Now, you said that this whole thing started on Twitter, Ashleigh. If you're wondering why, and how, here's how. It all started with what was a heated back and forth, sometime back, on Twitter with a woman from North Carolina who goes by the handle @mwadenc. She wrote to Booker, quote, "Nutrition is not a responsibility of the government." Booker responded, "We have a shared responsibility that kids go to school nutritionally ready to learn." And added, "Let's you and I try to live on food stamps in New Jersey, high cost of living and feed a family for a week or a month. Are you game"?

BANFIELD: Do we know if she's going to do it?


CHO: It is.

BANFIELD: OK. Is she going to do it?

CHO: She's a 30-something mother of two, who spoke to the Associated Press. Did not reveal her name because she said she received threats after saying what she said on Twitter.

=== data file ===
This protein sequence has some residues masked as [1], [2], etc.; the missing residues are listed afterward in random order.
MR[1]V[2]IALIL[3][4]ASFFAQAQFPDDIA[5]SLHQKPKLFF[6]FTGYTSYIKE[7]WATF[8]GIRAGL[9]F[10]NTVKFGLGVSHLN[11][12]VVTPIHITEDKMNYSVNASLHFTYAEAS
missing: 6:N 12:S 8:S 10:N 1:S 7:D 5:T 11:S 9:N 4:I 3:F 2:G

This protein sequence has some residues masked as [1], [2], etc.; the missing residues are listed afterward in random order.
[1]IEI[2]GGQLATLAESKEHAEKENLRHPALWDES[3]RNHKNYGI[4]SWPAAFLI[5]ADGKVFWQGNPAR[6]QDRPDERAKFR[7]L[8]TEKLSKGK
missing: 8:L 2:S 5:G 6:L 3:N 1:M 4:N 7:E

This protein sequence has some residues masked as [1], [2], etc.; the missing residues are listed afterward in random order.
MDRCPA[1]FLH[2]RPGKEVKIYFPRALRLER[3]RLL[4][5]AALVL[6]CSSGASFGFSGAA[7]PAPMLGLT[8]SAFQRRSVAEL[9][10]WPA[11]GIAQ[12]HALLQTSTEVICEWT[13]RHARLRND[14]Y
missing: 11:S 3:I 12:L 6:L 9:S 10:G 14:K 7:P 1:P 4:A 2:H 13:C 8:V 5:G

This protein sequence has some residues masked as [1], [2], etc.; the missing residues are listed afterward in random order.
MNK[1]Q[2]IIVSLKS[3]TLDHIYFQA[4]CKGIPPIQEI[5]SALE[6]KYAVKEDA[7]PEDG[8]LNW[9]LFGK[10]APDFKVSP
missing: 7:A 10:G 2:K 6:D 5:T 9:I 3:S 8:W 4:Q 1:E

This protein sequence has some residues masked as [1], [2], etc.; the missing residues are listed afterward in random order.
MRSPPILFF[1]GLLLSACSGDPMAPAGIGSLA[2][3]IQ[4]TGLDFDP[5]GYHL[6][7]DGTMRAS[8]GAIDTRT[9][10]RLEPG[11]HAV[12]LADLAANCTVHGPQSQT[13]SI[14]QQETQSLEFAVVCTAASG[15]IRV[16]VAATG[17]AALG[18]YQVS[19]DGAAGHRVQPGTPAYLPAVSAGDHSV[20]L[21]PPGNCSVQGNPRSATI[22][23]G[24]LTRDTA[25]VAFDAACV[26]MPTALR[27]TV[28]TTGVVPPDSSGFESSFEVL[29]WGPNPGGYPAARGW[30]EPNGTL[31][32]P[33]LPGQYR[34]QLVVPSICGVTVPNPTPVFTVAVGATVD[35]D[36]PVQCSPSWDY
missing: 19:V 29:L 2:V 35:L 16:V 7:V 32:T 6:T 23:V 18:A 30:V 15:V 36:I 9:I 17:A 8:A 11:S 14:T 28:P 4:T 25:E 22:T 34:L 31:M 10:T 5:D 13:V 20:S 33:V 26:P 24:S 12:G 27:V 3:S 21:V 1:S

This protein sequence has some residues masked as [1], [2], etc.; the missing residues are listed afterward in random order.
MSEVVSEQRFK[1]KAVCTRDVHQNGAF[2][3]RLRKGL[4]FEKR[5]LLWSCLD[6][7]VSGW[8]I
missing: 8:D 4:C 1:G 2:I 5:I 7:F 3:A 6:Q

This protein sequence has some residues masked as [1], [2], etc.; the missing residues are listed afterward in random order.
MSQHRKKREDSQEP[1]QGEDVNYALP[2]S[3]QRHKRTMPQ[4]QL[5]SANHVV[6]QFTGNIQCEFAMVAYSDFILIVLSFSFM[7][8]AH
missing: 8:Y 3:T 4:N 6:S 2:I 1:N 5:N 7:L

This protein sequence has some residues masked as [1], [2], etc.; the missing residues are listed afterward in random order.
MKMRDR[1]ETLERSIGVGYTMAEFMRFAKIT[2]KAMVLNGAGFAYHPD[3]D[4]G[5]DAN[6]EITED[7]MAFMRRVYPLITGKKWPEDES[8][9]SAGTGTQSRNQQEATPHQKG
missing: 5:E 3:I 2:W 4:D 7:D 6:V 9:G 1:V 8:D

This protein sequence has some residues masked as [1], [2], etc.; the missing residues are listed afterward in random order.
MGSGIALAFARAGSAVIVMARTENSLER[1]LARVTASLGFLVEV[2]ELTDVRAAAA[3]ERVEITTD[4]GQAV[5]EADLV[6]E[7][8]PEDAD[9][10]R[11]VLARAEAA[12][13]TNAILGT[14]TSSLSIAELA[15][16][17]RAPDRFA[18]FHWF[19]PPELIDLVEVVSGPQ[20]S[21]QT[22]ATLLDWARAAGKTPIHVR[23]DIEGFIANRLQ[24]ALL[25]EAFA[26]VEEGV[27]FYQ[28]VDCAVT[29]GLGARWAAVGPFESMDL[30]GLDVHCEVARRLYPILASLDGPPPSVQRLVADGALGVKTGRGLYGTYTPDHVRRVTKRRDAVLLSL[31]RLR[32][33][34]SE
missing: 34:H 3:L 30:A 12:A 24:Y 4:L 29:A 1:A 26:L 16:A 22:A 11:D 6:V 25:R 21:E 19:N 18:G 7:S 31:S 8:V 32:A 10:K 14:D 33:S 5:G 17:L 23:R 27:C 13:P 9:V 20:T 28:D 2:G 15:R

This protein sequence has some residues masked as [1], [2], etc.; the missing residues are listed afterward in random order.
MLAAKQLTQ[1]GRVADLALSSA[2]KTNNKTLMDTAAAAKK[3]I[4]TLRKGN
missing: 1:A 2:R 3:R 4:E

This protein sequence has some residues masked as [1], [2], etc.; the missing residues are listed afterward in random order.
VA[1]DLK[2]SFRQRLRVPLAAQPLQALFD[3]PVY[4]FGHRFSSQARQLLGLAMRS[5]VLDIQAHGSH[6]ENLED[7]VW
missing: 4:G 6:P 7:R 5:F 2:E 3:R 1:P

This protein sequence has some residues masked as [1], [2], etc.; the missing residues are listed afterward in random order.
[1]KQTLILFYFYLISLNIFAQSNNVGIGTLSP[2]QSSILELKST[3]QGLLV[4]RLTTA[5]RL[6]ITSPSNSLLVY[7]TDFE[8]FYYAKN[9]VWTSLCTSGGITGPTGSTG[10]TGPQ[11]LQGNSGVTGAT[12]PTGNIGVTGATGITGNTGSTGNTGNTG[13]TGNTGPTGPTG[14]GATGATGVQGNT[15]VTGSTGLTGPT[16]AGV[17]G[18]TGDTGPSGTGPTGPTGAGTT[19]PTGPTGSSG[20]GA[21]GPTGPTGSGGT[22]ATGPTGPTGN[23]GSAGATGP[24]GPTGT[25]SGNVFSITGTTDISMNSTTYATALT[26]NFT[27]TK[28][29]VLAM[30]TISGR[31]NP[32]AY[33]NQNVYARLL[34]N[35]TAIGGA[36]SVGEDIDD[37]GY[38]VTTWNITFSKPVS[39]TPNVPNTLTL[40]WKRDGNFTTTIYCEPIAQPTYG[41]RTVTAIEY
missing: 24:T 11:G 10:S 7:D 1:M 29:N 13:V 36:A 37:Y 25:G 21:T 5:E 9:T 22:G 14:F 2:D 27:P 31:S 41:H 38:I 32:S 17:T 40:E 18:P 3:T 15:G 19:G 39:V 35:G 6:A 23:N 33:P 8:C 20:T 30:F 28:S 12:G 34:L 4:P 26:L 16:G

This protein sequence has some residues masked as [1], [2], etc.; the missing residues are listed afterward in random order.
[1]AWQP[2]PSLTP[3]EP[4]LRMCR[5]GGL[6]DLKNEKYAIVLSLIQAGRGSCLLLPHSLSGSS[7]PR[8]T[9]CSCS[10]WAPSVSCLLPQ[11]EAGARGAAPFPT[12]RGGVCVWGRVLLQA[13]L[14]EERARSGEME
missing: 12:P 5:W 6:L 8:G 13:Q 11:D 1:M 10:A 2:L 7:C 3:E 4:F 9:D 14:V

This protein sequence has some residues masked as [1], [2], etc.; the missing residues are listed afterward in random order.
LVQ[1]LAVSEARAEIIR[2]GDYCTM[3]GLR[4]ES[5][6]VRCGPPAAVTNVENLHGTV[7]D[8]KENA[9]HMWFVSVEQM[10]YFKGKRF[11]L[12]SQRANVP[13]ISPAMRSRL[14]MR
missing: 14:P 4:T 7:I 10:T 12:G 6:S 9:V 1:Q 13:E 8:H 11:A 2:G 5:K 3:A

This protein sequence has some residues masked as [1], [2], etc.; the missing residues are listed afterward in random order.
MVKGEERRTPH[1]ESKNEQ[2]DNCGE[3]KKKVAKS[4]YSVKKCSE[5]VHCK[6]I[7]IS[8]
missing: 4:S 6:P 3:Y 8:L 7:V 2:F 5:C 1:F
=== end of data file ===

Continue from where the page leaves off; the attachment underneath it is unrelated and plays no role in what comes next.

CHO: She said she was up to the challenge. She wanted to do it with Mayor Booker but was never contacted by his office.

BANFIELD: Cory Booker's not the first politician to do it.

CHO: He isn't. He's getting a lot of attention. He's not the first. If you can believe it, four governors, nine mayors and 20 members of Congress have taken up this challenge.

Again, Booker says he wants to have a greater understanding of what it is to live like this. And he also says that he wants to try, in his small way, to remove the stigma of what it's like and for people who --


BANFIELD: Let's us know how this goes Friday.

CHO: I will. We'll be following it very closely.

BANFIELD: I wonder if he'll lose weight, honestly, because he's got to cut back.

CHO: It's interesting, the people who are actually on food stamps, interestingly enough, tend to be overweight because those types of cheaper foods are higher in fat and calories. But we'll watch it closely. He did buy a lot of vegetables.

BANFIELD: Alina Cho, it's always good to see you. Thank you for that.